Robotics

Tiny bio-inspired swarm robots for targeted medical interventions

Micro-sized robots could bring a new wave of innovation in the medical field by allowing doctors to access specific regions inside the human body without the need for highly invasive procedures. Among other things, these ...

Robotics

Microscopic robots 'walk' thanks to laser tech

A Cornell University-led collaboration has created the first microscopic robots that incorporate semiconductor components, allowing them to be controlled—and made to walk—with standard electronic signals.

Engineering

Wearable sweat sensor detects gout-causing compounds

There are numerous things to dislike about going to the doctor: Paying a copay, sitting in the waiting room, out-of-date magazines, sick people coughing without covering their mouths. For many, though, the worst thing about ...

Engineering

Wearable sensors detect what's in your sweat

Needle pricks not your thing? A team of scientists at the University of California, Berkeley, is developing wearable skin sensors that can detect what's in your sweat.

Robotics

Robot circulatory system powers possibilities

Untethered robots suffer from a stamina problem. A possible solution: a circulating liquid—"robot blood"—to store energy and power its applications for sophisticated, long-duration tasks.

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Blood

Blood is a specialized bodily fluid that delivers necessary substances to the body's cells — such as nutrients and oxygen — and transports waste products away from those same cells.

In vertebrates, it is composed of blood cells suspended in a liquid called blood plasma. Plasma, which comprises 55% of blood fluid, is mostly water (90% by volume), and contains dissolved proteins, glucose, mineral ions, hormones, carbon dioxide (plasma being the main medium for excretory product transportation), platelets and blood cells themselves. The blood cells present in blood are mainly red blood cells (also called RBCs or erythrocytes) and white blood cells, including leukocytes and platelets. The most abundant cells in vertebrate blood are red blood cells. These contain hemoglobin, an iron-containing protein, which facilitates transportation of oxygen by reversibly binding to this respiratory gas and greatly increasing its solubility in blood. In contrast, carbon dioxide is almost entirely transported extracellularly dissolved in plasma as bicarbonate ion.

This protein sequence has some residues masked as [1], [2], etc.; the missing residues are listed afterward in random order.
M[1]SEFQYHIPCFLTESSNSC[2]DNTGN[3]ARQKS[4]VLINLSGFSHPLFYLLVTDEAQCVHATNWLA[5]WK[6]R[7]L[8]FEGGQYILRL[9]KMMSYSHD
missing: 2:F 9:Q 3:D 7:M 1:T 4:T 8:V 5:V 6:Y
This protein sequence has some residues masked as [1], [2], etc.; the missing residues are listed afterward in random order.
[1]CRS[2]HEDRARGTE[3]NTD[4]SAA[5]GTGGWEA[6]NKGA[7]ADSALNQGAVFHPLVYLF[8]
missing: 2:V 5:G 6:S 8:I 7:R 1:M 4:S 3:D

Vertebrate blood is bright-red when its hemoglobin is oxygenated. Some animals, such as crustaceans and mollusks, use hemocyanin to carry oxygen, instead of hemoglobin. Insects and some molluscs use a fluid called hemolymph instead of blood, the difference being that hemolymph is not contained in a closed circulatory system. In most insects, this "blood" does not contain oxygen-carrying molecules such as hemoglobin because their bodies are small enough for their tracheal system to suffice for supplying oxygen.

Jawed vertebrates have an adaptive immune system, based largely on white blood cells. White blood cells help to resist infections and parasites. Platelets are important in the clotting of blood. Arthropods, using hemolymph, have hemocytes as part of their immune system.

Blood is circulated around the body through blood vessels by the pumping action of the heart. In animals having lungs, arterial blood carries oxygen from inhaled air to the tissues of the body, and venous blood carries carbon dioxide, a waste product of metabolism produced by cells, from the tissues to the lungs to be exhaled.

Medical terms related to blood often begin with hemo- or hemato- (also spelled haemo- and haemato-) from the Ancient Greek word αἶμα (haima) for "blood". In terms of anatomy and histology, blood is considered a specialized form of connective tissue, given its origin in the bones and the presence of potential molecular fibers in the form of fibrinogen.

This text uses material from Wikipedia, licensed under CC BY-SA